Saudi Arabia’s Public Investment Fund (PIF) is an estimated $600B slush fund set aside purely for these investment. The amount of money eclipses the assets of any potential media buyer, which makes it an extremely logical choice as a prospective buyer, especially for an immoral billionaire like Vince McMahon.
A sale to the PIF would maximize the amount of money for a sale, with the additional benefit being that as a buyer they would be far less likely to scrutinize financials or worry about making a return on investment. The PIF’s goal isn’t to make money or run a successful business — it’s to win minds. Everything else is secondary.
A WWE sale to Saudi Arabia would be devastating to the professional wrestling industry
Anyone who suggests Saudi Arabia buying WWE is either a non-issue, or a net positive for professional wrestling is ignorant of the forces at play. Inside this there are three major issues which directly impact the industry as a whole moving forward.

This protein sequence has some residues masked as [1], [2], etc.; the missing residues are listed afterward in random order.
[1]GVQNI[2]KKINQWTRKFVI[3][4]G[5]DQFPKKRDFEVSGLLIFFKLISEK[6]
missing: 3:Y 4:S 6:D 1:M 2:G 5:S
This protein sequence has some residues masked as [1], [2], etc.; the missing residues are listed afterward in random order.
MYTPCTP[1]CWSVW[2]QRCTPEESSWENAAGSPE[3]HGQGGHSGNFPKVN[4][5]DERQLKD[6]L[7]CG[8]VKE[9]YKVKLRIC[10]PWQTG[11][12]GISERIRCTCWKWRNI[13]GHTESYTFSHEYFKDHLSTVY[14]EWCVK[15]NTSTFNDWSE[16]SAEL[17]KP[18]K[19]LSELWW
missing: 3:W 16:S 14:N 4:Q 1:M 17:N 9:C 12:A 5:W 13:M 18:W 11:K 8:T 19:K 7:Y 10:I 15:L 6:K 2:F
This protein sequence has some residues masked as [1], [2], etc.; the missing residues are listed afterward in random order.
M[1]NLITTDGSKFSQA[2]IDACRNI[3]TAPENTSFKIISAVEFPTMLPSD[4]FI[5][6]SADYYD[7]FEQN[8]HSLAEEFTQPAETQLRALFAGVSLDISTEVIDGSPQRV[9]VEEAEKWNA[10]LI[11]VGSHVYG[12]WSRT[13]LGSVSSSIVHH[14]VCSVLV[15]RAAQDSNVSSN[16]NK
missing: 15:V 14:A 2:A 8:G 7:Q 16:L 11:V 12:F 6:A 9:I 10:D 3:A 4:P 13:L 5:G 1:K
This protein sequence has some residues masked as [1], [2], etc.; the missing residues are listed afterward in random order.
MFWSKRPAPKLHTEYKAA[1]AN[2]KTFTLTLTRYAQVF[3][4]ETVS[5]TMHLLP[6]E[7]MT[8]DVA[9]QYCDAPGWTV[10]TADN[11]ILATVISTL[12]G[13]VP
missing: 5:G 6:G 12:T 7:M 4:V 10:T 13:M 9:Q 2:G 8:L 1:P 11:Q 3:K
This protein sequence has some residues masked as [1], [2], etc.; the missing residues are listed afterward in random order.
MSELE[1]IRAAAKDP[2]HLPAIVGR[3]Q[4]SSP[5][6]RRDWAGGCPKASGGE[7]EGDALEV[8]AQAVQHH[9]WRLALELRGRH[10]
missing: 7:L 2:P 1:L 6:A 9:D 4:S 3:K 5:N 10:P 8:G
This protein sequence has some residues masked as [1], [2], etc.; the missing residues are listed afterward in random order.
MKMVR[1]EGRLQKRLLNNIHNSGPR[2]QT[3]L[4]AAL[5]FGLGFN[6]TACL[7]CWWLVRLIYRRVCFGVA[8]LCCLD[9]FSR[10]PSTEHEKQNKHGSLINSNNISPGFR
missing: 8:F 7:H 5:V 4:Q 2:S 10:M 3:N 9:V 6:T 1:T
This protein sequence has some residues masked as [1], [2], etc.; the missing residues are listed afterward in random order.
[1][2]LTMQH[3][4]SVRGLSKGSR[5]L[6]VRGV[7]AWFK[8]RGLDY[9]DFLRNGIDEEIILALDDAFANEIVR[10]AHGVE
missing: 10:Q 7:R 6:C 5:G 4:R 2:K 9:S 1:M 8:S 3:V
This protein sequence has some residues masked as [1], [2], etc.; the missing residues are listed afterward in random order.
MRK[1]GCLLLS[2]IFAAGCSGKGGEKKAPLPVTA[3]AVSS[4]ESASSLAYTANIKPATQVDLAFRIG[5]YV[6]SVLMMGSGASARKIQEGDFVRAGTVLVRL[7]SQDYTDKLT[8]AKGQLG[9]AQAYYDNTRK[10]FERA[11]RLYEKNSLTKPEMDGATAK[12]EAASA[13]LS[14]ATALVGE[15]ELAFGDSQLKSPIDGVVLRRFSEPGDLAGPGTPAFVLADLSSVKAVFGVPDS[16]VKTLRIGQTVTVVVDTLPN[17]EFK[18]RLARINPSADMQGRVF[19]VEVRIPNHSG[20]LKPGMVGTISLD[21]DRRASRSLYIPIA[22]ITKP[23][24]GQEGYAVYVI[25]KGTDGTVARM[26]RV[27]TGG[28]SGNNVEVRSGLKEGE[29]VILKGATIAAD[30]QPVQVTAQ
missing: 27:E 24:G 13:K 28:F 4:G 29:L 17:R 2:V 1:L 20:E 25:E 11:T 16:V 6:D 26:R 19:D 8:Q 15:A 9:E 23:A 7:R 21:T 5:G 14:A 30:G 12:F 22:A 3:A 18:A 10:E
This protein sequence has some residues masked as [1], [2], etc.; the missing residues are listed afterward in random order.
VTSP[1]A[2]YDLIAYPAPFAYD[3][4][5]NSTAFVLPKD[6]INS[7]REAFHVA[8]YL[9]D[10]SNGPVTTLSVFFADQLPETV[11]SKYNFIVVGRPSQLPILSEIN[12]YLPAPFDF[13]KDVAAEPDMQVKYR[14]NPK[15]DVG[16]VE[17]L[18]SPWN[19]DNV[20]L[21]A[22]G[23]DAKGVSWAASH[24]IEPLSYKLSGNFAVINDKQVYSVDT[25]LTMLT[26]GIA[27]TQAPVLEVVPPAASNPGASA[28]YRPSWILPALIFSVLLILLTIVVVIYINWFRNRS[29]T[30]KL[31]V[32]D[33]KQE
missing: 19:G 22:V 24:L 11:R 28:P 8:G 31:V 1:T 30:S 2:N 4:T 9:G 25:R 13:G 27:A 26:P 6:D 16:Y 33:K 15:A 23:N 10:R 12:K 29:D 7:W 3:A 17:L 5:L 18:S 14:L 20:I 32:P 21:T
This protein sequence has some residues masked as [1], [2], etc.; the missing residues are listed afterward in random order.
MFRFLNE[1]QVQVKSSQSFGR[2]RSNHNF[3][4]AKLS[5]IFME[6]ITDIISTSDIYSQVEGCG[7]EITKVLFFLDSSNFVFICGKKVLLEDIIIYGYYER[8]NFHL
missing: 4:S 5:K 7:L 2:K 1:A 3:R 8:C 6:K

No. 1: Wrestler satisfaction
Vince McMahon is unquestionably one of the worst employers in the United States when it comes to the rights of his workers. WWE talent is offered the ability to make tremendous money, but their future and success is entirely at the whim of creative powers outside their control. It’s not uncommon to have talent vanish from prominence after getting saddled with terrible creative choices, or buried following an injury.
This is all coupled with a Dickensian understanding of what it means to be an “independent contractor,” which allows WWE to keep its stars on company-friendly terms, not offer benefits, and prevent its talent from working for other companies, which would actually make them an independent contractor, rather than using the term solely for taxation purposes.
Still, it’s a far cry from suddenly becoming the employee of a country with a laundry list of human rights violations. Some talent may not care, but for people like Sami Zayn, who recently re-signed with WWE and has been openly critical of Saudi Arabia’s actions in Syria, any number of the open member of the LGBTQ community in the locker room, or the wide breadth of talent in WWE’s women’s division, working for Saudi is an entirely different ballgame.